Language Selection

English French German Italian Portuguese Spanish

How Mighty Mint became one of the most popular Linux distros

Filed under
Linux
Interviews

What makes Linux Mint so awesome? That, in itself, is quite a question. After all, why do we use Linux? It's one of those questions that can only be answered from the point of view of an individual's personal approach to their experiences with the operating system itself.

For many, Linux Mint is the last bastion of non-commercialised Linux; an environment whereby they can still enjoy the pleasures of the desktop, without having to follow the trend of living in a tabletised world.

For others, Mint has become the very best example of what a Linux desktop should be: fast, easy, pleasing to the eye, useful and productive. Others, still, see Mint as the ideal desktop for Windows refugees, or those who are trying out Linux for the first time, and want an operating system that essentially works 'out of the box', playing any number of media files from a variety of sources.

Whatever the reason, we can be sure that Linux Mint has evolved into something more than just another Linux distribution, and that its popularity has fuelled its own style and usefulness.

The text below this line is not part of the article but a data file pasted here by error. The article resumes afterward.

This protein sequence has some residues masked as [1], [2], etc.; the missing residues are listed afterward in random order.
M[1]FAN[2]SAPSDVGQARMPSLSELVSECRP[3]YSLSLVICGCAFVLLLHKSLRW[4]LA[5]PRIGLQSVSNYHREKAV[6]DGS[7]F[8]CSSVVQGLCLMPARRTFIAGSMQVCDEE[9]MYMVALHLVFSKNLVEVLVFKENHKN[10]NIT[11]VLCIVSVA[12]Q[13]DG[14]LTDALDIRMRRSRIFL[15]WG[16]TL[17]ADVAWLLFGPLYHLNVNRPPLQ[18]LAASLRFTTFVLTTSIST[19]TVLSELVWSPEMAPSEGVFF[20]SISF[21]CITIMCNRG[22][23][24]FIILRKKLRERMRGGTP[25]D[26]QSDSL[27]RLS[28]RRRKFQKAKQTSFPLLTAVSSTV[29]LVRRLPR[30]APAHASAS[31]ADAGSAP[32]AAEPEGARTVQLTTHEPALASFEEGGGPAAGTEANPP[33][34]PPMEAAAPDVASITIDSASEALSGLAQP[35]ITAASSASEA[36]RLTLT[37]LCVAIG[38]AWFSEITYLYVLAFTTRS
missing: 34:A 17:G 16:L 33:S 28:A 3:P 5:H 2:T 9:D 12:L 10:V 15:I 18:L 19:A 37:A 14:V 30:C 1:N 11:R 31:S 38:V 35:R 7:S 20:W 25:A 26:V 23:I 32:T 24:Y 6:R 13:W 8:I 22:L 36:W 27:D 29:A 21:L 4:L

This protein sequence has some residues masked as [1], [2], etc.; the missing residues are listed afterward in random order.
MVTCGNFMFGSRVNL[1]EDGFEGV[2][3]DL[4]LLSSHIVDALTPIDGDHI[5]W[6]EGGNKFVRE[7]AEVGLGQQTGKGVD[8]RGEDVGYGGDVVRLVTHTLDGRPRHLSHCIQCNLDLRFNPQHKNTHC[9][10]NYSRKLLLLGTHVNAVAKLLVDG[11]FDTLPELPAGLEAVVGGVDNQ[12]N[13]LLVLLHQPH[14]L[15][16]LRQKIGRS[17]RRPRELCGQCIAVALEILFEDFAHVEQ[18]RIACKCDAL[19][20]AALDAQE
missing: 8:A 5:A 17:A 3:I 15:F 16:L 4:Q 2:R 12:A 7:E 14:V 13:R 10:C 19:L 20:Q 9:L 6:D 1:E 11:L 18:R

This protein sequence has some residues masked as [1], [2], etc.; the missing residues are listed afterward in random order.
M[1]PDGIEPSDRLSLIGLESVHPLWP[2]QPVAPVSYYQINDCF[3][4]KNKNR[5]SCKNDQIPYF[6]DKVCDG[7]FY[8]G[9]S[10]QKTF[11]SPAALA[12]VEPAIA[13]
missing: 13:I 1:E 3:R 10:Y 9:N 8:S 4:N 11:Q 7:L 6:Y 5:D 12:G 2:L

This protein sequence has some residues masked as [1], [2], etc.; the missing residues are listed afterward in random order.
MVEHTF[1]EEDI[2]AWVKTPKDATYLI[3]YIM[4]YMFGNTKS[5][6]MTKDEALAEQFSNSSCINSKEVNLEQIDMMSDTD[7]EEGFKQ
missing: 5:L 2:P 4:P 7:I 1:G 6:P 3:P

rest here




More in Tux Machines

World’s smallest i.MX6 module has onboard WiFi, eMMC

Variscite unveiled a 50 x 20mm “DART-MX6″ module that runs Linux or Android on the Freescale i.MX6, with up to 64GB eMMC flash and -40 to 85°C support. Variscite’s claim that the 50 x 20mm DART-MX6 is the world’s smallest computer-on-module based on Freescale’s i.MX6 system-on-chip appears to be a valid one. It beats the smallest ones we’ve seen to date: TechNexion’s 40 x 36mm PICO-IMX6, and Solid-Run’s 47 x 30mm microSOM i4. It’s also just a hair larger than Variscite’s own 52 x 17mm DART-4460, which is based on a dual-core TI OMAP4460 SoC, and Gumstix’s slightly larger 58 x 17mm Overo modules, which use TI Sitara AM37xx SoCs. Read more

BQ Aquaris E4.5 Ubuntu Edition review

The BQ Aquaris e4.5 Ubuntu Edition is not the debut Canonical must have envisaged for Ubuntu Phone, in the early days of the platform’s development. It’s a perfectly functional smartphone for the most part, and we like the concept of scopes, but the hardware is humdrum, performance is sluggish, and the software running on it is rough and ready, and full of holes. We’ll be tracking the progress of Ubuntu Phone with interest – it surely must get better than this – but this first device is one to write off to experience. Read more